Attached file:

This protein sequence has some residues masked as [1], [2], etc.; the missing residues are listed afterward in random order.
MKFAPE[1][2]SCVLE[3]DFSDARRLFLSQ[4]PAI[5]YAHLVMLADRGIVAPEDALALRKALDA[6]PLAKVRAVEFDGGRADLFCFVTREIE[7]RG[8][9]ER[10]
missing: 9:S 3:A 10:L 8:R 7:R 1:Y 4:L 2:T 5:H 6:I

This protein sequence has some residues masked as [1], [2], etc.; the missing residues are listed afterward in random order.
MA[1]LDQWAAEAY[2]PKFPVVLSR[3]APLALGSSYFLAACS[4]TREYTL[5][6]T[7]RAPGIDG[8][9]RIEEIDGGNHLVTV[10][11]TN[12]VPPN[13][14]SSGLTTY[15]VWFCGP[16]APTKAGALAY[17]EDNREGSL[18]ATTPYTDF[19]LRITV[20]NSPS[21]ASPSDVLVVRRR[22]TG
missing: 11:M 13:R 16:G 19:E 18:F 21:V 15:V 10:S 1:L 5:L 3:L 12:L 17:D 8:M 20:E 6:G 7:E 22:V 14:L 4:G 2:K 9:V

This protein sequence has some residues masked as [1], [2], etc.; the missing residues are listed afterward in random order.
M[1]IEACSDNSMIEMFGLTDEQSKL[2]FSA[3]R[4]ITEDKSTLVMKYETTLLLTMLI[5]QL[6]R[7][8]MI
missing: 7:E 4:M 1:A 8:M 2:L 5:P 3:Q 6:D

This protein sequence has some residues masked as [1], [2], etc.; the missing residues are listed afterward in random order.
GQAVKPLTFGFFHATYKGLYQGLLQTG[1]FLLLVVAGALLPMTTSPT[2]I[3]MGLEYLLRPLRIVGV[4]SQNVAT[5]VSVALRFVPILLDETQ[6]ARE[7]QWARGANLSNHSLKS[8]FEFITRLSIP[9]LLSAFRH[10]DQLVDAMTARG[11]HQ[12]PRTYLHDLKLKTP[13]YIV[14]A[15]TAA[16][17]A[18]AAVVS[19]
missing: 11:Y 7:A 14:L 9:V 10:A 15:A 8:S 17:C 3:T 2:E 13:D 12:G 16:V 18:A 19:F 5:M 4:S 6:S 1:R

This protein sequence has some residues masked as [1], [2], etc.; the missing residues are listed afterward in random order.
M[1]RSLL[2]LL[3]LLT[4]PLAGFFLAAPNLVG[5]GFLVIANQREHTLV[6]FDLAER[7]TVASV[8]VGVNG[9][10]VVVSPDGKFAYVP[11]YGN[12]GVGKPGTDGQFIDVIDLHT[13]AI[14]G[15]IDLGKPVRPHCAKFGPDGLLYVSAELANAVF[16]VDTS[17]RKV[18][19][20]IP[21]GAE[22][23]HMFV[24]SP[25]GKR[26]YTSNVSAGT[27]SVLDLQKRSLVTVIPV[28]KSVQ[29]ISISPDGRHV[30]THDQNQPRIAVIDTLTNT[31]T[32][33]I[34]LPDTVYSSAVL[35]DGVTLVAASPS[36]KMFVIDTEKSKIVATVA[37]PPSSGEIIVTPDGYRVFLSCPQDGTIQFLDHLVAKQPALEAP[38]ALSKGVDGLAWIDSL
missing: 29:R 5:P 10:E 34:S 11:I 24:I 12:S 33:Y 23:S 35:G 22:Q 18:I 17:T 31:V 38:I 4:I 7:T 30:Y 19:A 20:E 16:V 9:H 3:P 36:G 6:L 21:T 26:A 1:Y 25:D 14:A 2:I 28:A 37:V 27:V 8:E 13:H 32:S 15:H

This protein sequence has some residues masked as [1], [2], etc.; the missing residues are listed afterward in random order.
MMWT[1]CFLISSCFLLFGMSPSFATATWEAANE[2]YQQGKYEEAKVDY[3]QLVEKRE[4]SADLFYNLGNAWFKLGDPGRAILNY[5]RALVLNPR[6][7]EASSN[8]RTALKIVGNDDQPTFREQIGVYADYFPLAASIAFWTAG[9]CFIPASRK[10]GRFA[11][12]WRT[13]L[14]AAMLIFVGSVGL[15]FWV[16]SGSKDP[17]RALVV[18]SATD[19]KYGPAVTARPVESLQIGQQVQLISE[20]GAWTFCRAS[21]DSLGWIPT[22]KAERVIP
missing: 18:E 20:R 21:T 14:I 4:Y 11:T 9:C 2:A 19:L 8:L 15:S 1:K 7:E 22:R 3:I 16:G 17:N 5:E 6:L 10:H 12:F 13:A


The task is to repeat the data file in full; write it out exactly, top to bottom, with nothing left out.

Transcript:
This protein sequence has some residues masked as [1], [2], etc.; the missing residues are listed afterward in random order.
MKFAPE[1][2]SCVLE[3]DFSDARRLFLSQ[4]PAI[5]YAHLVMLADRGIVAPEDALALRKALDA[6]PLAKVRAVEFDGGRADLFCFVTREIE[7]RG[8][9]ER[10]
missing: 9:S 3:A 10:L 8:R 7:R 1:Y 4:L 2:T 5:H 6:I

This protein sequence has some residues masked as [1], [2], etc.; the missing residues are listed afterward in random order.
MA[1]LDQWAAEAY[2]PKFPVVLSR[3]APLALGSSYFLAACS[4]TREYTL[5][6]T[7]RAPGIDG[8][9]RIEEIDGGNHLVTV[10][11]TN[12]VPPN[13][14]SSGLTTY[15]VWFCGP[16]APTKAGALAY[17]EDNREGSL[18]ATTPYTDF[19]LRITV[20]NSPS[21]ASPSDVLVVRRR[22]TG
missing: 11:M 13:R 16:G 19:E 18:F 21:V 15:V 10:S 1:L 5:L 3:L 12:L 17:D 8:M 20:E 6:G 7:E 22:V 14:L 4:G 2:K 9:V

This protein sequence has some residues masked as [1], [2], etc.; the missing residues are listed afterward in random order.
M[1]IEACSDNSMIEMFGLTDEQSKL[2]FSA[3]R[4]ITEDKSTLVMKYETTLLLTMLI[5]QL[6]R[7][8]MI
missing: 7:E 4:M 1:A 8:M 2:L 5:P 3:Q 6:D

This protein sequence has some residues masked as [1], [2], etc.; the missing residues are listed afterward in random order.
GQAVKPLTFGFFHATYKGLYQGLLQTG[1]FLLLVVAGALLPMTTSPT[2]I[3]MGLEYLLRPLRIVGV[4]SQNVAT[5]VSVALRFVPILLDETQ[6]ARE[7]QWARGANLSNHSLKS[8]FEFITRLSIP[9]LLSAFRH[10]DQLVDAMTARG[11]HQ[12]PRTYLHDLKLKTP[13]YIV[14]A[15]TAA[16][17]A[18]AAVVS[19]
missing: 11:Y 7:A 14:L 9:V 10:A 15:A 8:S 17:C 3:T 2:E 13:D 12:G 16:V 18:A 19:F 5:M 4:S 6:S 1:R

This protein sequence has some residues masked as [1], [2], etc.; the missing residues are listed afterward in random order.
M[1]RSLL[2]LL[3]LLT[4]PLAGFFLAAPNLVG[5]GFLVIANQREHTLV[6]FDLAER[7]TVASV[8]VGVNG[9][10]VVVSPDGKFAYVP[11]YGN[12]GVGKPGTDGQFIDVIDLHT[13]AI[14]G[15]IDLGKPVRPHCAKFGPDGLLYVSAELANAVF[16]VDTS[17]RKV[18][19][20]IP[21]GAE[22][23]HMFV[24]SP[25]GKR[26]YTSNVSAGT[27]SVLDLQKRSLVTVIPV[28]KSVQ[29]ISISPDGRHV[30]THDQNQPRIAVIDTLTNT[31]T[32][33]I[34]LPDTVYSSAVL[35]DGVTLVAASPS[36]KMFVIDTEKSKIVATVA[37]PPSSGEIIVTPDGYRVFLSCPQDGTIQFLDHLVAKQPALEAP[38]ALSKGVDGLAWIDSL
missing: 29:R 5:P 10:E 34:S 11:I 24:I 12:S 33:Y 23:S 35:G 22:Q 18:I 17:T 31:V 38:I 4:I 7:T 30:Y 19:A 20:E 16:V 9:H 3:P 36:G 6:L 21:T 26:A 1:Y 25:D 14:A 2:I 28:A 37:V 27:V 8:E 13:H 32:S 15:H

This protein sequence has some residues masked as [1], [2], etc.; the missing residues are listed afterward in random order.
MMWT[1]CFLISSCFLLFGMSPSFATATWEAANE[2]YQQGKYEEAKVDY[3]QLVEKRE[4]SADLFYNLGNAWFKLGDPGRAILNY[5]RALVLNPR[6][7]EASSN[8]RTALKIVGNDDQPTFREQIGVYADYFPLAASIAFWTAG[9]CFIPASRK[10]GRFA[11][12]WRT[13]L[14]AAMLIFVGSVGL[15]FWV[16]SGSKDP[17]RALVV[18]SATD[19]KYGPAVTARPVESLQIGQQVQLISE[20]GAWTFCRAS[21]DSLGWIPT[22]KAERVIP
missing: 18:E 20:R 21:T 14:I 4:Y 11:T 9:C 2:A 19:L 8:L 15:S 1:K 7:E 22:R 3:I 16:G 17:N 5:E 6:L 10:H 12:F 13:A